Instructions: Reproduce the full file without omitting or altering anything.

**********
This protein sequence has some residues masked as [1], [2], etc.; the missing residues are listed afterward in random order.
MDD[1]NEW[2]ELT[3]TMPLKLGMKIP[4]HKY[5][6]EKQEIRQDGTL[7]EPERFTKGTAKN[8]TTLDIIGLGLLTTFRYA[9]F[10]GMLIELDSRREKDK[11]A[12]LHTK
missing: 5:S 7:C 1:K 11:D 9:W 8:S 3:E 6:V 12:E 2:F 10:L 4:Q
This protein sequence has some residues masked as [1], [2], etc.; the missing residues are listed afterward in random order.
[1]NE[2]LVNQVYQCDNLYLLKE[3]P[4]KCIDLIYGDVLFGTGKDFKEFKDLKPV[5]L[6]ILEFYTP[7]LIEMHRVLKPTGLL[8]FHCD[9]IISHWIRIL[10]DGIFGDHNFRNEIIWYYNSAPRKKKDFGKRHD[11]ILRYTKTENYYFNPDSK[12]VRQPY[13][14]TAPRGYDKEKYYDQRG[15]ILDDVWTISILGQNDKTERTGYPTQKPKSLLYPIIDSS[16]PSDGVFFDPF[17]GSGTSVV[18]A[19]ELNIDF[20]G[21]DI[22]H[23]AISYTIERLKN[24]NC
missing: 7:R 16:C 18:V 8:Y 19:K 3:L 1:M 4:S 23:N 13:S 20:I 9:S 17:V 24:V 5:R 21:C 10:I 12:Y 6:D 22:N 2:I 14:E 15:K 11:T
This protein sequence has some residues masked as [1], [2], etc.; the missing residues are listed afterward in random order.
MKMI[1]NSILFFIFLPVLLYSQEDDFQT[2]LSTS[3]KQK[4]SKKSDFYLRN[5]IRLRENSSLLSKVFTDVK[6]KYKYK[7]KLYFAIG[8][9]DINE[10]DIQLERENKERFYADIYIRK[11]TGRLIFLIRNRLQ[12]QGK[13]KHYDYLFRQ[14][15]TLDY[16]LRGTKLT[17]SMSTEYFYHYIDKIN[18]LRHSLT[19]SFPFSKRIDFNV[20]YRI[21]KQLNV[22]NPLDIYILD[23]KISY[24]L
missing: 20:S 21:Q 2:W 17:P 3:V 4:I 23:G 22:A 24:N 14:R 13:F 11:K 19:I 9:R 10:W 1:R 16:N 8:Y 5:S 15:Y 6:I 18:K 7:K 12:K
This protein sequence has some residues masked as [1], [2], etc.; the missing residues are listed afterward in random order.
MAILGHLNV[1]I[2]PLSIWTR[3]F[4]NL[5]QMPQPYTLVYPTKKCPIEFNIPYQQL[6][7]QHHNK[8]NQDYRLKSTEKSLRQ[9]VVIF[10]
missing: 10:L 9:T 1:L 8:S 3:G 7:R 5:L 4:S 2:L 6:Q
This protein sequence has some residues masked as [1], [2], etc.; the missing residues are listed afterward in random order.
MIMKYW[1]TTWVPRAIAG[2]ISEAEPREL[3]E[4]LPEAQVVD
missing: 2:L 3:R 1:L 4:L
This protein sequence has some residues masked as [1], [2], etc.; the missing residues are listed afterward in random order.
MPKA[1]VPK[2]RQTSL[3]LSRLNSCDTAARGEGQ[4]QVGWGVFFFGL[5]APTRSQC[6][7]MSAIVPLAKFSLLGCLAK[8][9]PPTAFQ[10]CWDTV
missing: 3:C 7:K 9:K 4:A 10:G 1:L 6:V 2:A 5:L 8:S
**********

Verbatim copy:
This protein sequence has some residues masked as [1], [2], etc.; the missing residues are listed afterward in random order.
MDD[1]NEW[2]ELT[3]TMPLKLGMKIP[4]HKY[5][6]EKQEIRQDGTL[7]EPERFTKGTAKN[8]TTLDIIGLGLLTTFRYA[9]F[10]GMLIELDSRREKDK[11]A[12]LHTK
missing: 5:S 7:C 1:K 11:D 9:W 8:S 3:E 6:V 12:E 2:F 10:L 4:Q
This protein sequence has some residues masked as [1], [2], etc.; the missing residues are listed afterward in random order.
[1]NE[2]LVNQVYQCDNLYLLKE[3]P[4]KCIDLIYGDVLFGTGKDFKEFKDLKPV[5]L[6]ILEFYTP[7]LIEMHRVLKPTGLL[8]FHCD[9]IISHWIRIL[10]DGIFGDHNFRNEIIWYYNSAPRKKKDFGKRHD[11]ILRYTKTENYYFNPDSK[12]VRQPY[13][14]TAPRGYDKEKYYDQRG[15]ILDDVWTISILGQNDKTERTGYPTQKPKSLLYPIIDSS[16]PSDGVFFDPF[17]GSGTSVV[18]A[19]ELNIDF[20]G[21]DI[22]H[23]AISYTIERLKN[24]NC
missing: 7:R 16:C 18:V 8:Y 19:K 3:L 1:M 4:S 23:N 13:S 20:I 9:S 17:V 24:V 5:R 21:C 10:I 12:Y 6:D 22:N 2:I 14:E 15:K 11:T
This protein sequence has some residues masked as [1], [2], etc.; the missing residues are listed afterward in random order.
MKMI[1]NSILFFIFLPVLLYSQEDDFQT[2]LSTS[3]KQK[4]SKKSDFYLRN[5]IRLRENSSLLSKVFTDVK[6]KYKYK[7]KLYFAIG[8][9]DINE[10]DIQLERENKERFYADIYIRK[11]TGRLIFLIRNRLQ[12]QGK[13]KHYDYLFRQ[14][15]TLDY[16]LRGTKLT[17]SMSTEYFYHYIDKIN[18]LRHSLT[19]SFPFSKRIDFNV[20]YRI[21]KQLNV[22]NPLDIYILD[23]KISY[24]L
missing: 20:S 21:Q 2:W 17:P 3:V 4:I 23:G 22:A 24:N 14:R 13:F 11:K 19:I 9:R 10:W 1:R 16:N 8:Y 5:S 15:Y 6:I 18:K 7:K 12:K
This protein sequence has some residues masked as [1], [2], etc.; the missing residues are listed afterward in random order.
MAILGHLNV[1]I[2]PLSIWTR[3]F[4]NL[5]QMPQPYTLVYPTKKCPIEFNIPYQQL[6][7]QHHNK[8]NQDYRLKSTEKSLRQ[9]VVIF[10]
missing: 10:L 9:T 1:L 8:S 3:G 7:R 5:L 4:S 2:L 6:Q
This protein sequence has some residues masked as [1], [2], etc.; the missing residues are listed afterward in random order.
MIMKYW[1]TTWVPRAIAG[2]ISEAEPREL[3]E[4]LPEAQVVD
missing: 2:L 3:R 1:L 4:L
This protein sequence has some residues masked as [1], [2], etc.; the missing residues are listed afterward in random order.
MPKA[1]VPK[2]RQTSL[3]LSRLNSCDTAARGEGQ[4]QVGWGVFFFGL[5]APTRSQC[6][7]MSAIVPLAKFSLLGCLAK[8][9]PPTAFQ[10]CWDTV
missing: 3:C 7:K 9:K 4:A 10:G 1:L 6:V 2:A 5:L 8:S